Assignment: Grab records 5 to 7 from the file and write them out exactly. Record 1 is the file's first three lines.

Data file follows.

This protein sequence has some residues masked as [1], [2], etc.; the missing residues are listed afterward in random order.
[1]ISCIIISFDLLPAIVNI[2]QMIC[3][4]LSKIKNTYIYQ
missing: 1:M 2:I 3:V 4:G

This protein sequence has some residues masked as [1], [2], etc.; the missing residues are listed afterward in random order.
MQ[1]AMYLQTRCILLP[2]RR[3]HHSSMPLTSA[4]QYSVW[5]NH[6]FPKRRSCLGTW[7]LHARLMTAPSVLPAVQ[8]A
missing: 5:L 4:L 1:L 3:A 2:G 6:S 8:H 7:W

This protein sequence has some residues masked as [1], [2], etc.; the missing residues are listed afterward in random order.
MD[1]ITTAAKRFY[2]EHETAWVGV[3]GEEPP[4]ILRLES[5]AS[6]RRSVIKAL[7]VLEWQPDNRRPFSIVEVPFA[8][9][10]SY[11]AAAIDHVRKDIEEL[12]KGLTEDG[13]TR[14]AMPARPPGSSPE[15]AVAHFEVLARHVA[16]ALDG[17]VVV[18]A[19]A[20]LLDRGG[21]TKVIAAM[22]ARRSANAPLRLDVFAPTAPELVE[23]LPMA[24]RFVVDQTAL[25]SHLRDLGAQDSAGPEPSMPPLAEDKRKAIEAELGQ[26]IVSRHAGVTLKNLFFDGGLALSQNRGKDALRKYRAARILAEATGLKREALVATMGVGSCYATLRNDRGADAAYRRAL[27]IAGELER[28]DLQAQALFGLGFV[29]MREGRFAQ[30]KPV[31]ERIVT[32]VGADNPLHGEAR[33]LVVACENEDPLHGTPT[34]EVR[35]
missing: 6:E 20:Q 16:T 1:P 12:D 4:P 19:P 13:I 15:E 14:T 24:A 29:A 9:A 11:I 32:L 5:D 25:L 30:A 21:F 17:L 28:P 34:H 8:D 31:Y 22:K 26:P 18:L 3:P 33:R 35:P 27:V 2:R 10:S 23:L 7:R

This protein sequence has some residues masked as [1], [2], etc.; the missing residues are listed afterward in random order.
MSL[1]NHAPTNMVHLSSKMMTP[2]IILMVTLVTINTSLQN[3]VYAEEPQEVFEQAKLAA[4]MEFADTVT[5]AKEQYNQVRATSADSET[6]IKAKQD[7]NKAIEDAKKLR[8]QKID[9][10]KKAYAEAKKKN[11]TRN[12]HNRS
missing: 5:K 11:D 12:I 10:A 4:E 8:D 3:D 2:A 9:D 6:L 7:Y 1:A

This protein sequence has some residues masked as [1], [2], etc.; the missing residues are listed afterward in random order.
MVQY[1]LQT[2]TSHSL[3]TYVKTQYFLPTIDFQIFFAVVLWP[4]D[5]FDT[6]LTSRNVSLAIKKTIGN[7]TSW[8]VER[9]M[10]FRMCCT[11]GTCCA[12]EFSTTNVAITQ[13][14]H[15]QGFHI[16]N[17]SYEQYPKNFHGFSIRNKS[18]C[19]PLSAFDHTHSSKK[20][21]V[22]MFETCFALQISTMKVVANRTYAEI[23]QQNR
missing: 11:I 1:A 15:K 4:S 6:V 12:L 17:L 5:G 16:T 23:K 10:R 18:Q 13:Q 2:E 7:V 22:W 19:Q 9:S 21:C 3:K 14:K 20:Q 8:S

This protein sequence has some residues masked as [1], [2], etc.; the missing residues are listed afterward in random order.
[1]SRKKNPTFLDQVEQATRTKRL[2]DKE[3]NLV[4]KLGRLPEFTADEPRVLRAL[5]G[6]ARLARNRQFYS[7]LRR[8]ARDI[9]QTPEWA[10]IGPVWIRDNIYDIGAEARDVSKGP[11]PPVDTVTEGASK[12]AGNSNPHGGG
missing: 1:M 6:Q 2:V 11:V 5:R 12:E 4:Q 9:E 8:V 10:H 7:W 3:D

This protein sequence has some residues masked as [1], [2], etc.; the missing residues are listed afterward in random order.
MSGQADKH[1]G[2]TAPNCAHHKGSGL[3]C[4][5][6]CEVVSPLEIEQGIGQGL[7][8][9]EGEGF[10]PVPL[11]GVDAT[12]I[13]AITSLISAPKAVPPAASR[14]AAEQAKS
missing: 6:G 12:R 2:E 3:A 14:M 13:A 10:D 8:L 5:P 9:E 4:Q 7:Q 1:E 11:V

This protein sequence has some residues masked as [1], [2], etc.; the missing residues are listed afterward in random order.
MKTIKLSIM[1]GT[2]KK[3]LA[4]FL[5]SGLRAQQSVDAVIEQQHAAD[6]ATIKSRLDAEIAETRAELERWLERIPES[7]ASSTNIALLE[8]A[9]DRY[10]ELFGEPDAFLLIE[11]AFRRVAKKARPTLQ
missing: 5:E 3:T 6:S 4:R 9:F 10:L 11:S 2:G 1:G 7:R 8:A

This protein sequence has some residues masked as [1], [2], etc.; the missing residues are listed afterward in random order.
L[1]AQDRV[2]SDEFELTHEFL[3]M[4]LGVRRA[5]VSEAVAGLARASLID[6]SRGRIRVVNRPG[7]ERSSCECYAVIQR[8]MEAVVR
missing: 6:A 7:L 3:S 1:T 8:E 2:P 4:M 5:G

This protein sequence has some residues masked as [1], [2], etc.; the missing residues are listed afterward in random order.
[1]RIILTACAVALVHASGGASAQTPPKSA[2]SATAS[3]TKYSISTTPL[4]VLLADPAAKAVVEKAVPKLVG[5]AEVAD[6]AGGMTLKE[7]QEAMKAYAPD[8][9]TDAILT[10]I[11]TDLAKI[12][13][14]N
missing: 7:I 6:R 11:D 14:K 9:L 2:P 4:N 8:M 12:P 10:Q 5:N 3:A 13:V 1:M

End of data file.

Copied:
This protein sequence has some residues masked as [1], [2], etc.; the missing residues are listed afterward in random order.
MVQY[1]LQT[2]TSHSL[3]TYVKTQYFLPTIDFQIFFAVVLWP[4]D[5]FDT[6]LTSRNVSLAIKKTIGN[7]TSW[8]VER[9]M[10]FRMCCT[11]GTCCA[12]EFSTTNVAITQ[13][14]H[15]QGFHI[16]N[17]SYEQYPKNFHGFSIRNKS[18]C[19]PLSAFDHTHSSKK[20][21]V[22]MFETCFALQISTMKVVANRTYAEI[23]QQNR
missing: 11:I 1:A 15:K 4:S 6:V 12:L 17:L 5:G 16:T 23:K 10:R 18:Q 13:Q 2:E 7:V 22:W 19:Q 9:S 21:C 3:K 14:K 20:Q 8:S

This protein sequence has some residues masked as [1], [2], etc.; the missing residues are listed afterward in random order.
[1]SRKKNPTFLDQVEQATRTKRL[2]DKE[3]NLV[4]KLGRLPEFTADEPRVLRAL[5]G[6]ARLARNRQFYS[7]LRR[8]ARDI[9]QTPEWA[10]IGPVWIRDNIYDIGAEARDVSKGP[11]PPVDTVTEGASK[12]AGNSNPHGGG
missing: 1:M 6:Q 2:V 11:V 5:R 12:E 4:Q 9:E 8:V 10:H 7:W 3:D

This protein sequence has some residues masked as [1], [2], etc.; the missing residues are listed afterward in random order.
MSGQADKH[1]G[2]TAPNCAHHKGSGL[3]C[4][5][6]CEVVSPLEIEQGIGQGL[7][8][9]EGEGF[10]PVPL[11]GVDAT[12]I[13]AITSLISAPKAVPPAASR[14]AAEQAKS
missing: 6:G 12:R 2:E 3:A 14:M 13:A 10:D 8:L 5:P 9:E 4:Q 7:Q 1:E 11:V